Sake is my favorite alcohol but I knew basically nothing about the process of making it, so everything in the documentary was new to me. The workers live at the brewery from October to April, tending the sake around the clock from rice through to finished product, and then need to find other work for the rest of the year. They could automate the process and leave the measuring and tending to machines, but the workers value the human approach and believe that their customers value that aspect of the process. The brewery has been open for six generations, and there's a 神棚 (kamidana, "household shrine") up on the wall in the main room of the brewery and some scenes of the workers gathering together to pray.

Over the course of the documentary, one of the workers died of a sudden heart attack and two quit due to the grueling schedule, inability to find good work the rest of the year, and being away from their families, so one worker who was going to retire came back for another year. There's a note that sake consumption has been in decline since the 70s and that now there are only about 1000 breweries down from 4600 a few decades ago. That does match with my experience--though there was a brewery in Chiyoda, everyone we knew drank beer or shōchū most of the time.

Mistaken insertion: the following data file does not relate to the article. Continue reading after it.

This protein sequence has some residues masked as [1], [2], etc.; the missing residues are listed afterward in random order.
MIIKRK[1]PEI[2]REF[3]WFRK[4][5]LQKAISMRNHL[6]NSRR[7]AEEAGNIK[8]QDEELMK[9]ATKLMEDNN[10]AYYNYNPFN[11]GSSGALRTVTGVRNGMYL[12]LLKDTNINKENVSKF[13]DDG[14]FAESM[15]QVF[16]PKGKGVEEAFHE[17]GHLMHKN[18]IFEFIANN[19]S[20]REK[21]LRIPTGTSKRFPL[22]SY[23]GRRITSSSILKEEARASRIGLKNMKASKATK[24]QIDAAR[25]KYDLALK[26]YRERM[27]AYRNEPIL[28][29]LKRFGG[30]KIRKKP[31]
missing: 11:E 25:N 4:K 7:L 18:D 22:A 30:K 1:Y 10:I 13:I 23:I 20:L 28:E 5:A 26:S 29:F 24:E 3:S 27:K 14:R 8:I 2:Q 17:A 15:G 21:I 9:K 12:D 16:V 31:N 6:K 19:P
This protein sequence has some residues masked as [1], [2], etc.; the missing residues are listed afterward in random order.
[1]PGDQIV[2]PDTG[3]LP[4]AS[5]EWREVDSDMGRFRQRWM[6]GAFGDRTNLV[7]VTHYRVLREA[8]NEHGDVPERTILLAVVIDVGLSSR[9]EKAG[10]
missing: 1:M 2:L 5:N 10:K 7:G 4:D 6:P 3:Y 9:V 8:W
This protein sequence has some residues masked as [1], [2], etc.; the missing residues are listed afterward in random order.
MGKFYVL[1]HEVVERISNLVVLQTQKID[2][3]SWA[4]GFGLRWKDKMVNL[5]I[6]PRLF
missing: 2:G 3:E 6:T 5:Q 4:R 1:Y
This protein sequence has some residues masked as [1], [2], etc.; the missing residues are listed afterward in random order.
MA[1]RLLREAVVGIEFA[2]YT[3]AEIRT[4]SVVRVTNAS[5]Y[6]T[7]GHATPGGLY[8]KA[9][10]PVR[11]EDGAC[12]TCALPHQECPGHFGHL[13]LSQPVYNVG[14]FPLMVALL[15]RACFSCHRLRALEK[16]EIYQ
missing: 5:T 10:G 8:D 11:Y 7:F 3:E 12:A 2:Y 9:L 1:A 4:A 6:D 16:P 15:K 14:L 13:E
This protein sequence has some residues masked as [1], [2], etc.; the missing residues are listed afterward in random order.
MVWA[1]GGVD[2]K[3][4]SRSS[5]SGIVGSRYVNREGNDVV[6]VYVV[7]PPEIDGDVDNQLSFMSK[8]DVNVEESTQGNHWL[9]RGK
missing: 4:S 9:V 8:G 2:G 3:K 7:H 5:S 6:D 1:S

I really liked it! It was all in Japanese with subtitles, though I could barely understand anything the older workers said (they might have been speaking Hokuriku dialect). It was immersion-style, with the filmmakers taking scenes from the workers' dormitory, the five a.m. waking period to tend the sake, the parties, the quickly-scarfed-down meals of miso soup and tamago kake gohan before going back to the floor. It's up on Netflix if you want to watch.

I looked into where to get Tedorigawa sake, and while there are some stores, none of them are nearby. Maybe I should get some shipped to us while [personal profile] schoolpsychnerd is still at home and can sign for the shipment...